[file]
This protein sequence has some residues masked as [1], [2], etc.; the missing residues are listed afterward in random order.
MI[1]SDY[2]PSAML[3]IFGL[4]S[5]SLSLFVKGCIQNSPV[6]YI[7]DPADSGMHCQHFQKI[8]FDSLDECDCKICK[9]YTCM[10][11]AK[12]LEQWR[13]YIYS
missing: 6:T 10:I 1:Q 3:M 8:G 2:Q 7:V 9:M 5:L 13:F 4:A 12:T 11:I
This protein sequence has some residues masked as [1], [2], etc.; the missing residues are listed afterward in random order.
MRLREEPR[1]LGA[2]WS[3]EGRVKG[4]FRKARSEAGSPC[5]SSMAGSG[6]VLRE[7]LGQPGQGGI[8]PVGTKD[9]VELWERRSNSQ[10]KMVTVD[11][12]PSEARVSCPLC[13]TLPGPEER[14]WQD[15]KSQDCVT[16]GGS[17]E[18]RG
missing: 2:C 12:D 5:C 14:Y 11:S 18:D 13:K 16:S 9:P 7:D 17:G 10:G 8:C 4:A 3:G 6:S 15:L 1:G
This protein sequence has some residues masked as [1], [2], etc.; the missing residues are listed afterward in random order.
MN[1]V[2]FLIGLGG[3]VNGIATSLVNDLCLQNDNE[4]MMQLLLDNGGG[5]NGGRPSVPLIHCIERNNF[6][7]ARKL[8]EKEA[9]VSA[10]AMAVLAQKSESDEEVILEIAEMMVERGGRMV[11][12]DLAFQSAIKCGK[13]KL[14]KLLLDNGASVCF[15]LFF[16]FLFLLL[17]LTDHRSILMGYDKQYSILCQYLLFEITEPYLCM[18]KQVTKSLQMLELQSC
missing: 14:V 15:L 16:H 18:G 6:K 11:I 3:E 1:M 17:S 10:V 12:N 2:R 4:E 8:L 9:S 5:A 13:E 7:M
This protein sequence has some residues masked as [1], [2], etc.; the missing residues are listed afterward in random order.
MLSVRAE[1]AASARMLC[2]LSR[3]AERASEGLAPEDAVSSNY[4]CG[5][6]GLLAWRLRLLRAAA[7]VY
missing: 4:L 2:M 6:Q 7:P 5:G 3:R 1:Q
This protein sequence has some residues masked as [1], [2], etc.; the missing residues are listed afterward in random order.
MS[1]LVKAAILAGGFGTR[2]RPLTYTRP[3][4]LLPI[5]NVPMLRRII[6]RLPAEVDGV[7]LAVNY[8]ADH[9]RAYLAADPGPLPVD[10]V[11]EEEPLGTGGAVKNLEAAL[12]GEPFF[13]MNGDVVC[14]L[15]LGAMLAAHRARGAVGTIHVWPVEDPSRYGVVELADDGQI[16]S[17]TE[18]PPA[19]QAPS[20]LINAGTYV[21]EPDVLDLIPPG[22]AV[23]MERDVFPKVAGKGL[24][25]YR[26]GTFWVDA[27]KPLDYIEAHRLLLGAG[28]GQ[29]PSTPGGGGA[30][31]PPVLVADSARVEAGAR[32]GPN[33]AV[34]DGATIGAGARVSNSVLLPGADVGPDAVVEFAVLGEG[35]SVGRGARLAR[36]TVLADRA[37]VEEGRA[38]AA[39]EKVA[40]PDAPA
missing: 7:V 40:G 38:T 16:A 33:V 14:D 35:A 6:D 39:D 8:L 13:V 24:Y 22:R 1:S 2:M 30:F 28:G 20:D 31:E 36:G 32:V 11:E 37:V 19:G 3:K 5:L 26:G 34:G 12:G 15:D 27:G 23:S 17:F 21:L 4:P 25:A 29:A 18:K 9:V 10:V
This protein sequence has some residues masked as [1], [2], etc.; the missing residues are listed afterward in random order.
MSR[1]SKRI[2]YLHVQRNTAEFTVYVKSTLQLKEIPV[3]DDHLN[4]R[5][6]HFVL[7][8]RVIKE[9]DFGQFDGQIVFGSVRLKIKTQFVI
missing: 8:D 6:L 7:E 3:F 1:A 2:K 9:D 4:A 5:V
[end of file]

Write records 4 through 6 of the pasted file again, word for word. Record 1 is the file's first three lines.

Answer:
This protein sequence has some residues masked as [1], [2], etc.; the missing residues are listed afterward in random order.
MLSVRAE[1]AASARMLC[2]LSR[3]AERASEGLAPEDAVSSNY[4]CG[5][6]GLLAWRLRLLRAAA[7]VY
missing: 4:L 2:M 6:Q 7:P 5:G 3:R 1:Q
This protein sequence has some residues masked as [1], [2], etc.; the missing residues are listed afterward in random order.
MS[1]LVKAAILAGGFGTR[2]RPLTYTRP[3][4]LLPI[5]NVPMLRRII[6]RLPAEVDGV[7]LAVNY[8]ADH[9]RAYLAADPGPLPVD[10]V[11]EEEPLGTGGAVKNLEAAL[12]GEPFF[13]MNGDVVC[14]L[15]LGAMLAAHRARGAVGTIHVWPVEDPSRYGVVELADDGQI[16]S[17]TE[18]PPA[19]QAPS[20]LINAGTYV[21]EPDVLDLIPPG[22]AV[23]MERDVFPKVAGKGL[24][25]YR[26]GTFWVDA[27]KPLDYIEAHRLLLGAG[28]GQ[29]PSTPGGGGA[30][31]PPVLVADSARVEAGAR[32]GPN[33]AV[34]DGATIGAGARVSNSVLLPGADVGPDAVVEFAVLGEG[35]SVGRGARLAR[36]TVLADRA[37]VEEGRA[38]AA[39]EKVA[40]PDAPA
missing: 7:V 40:G 38:T 16:A 33:V 14:D 35:A 6:D 39:D 8:L 13:V 24:Y 22:R 1:S 2:M 30:F 28:G 20:D 31:E 36:G 32:V 11:E 37:V 19:G 3:K 5:L 26:G 34:G 12:G 15:D 27:G 23:S 17:F 21:L 4:P 25:A 29:A 18:K 9:V 10:V
This protein sequence has some residues masked as [1], [2], etc.; the missing residues are listed afterward in random order.
MSR[1]SKRI[2]YLHVQRNTAEFTVYVKSTLQLKEIPV[3]DDHLN[4]R[5][6]HFVL[7][8]RVIKE[9]DFGQFDGQIVFGSVRLKIKTQFVI
missing: 8:D 6:L 7:E 3:F 1:A 2:K 9:D 4:A 5:V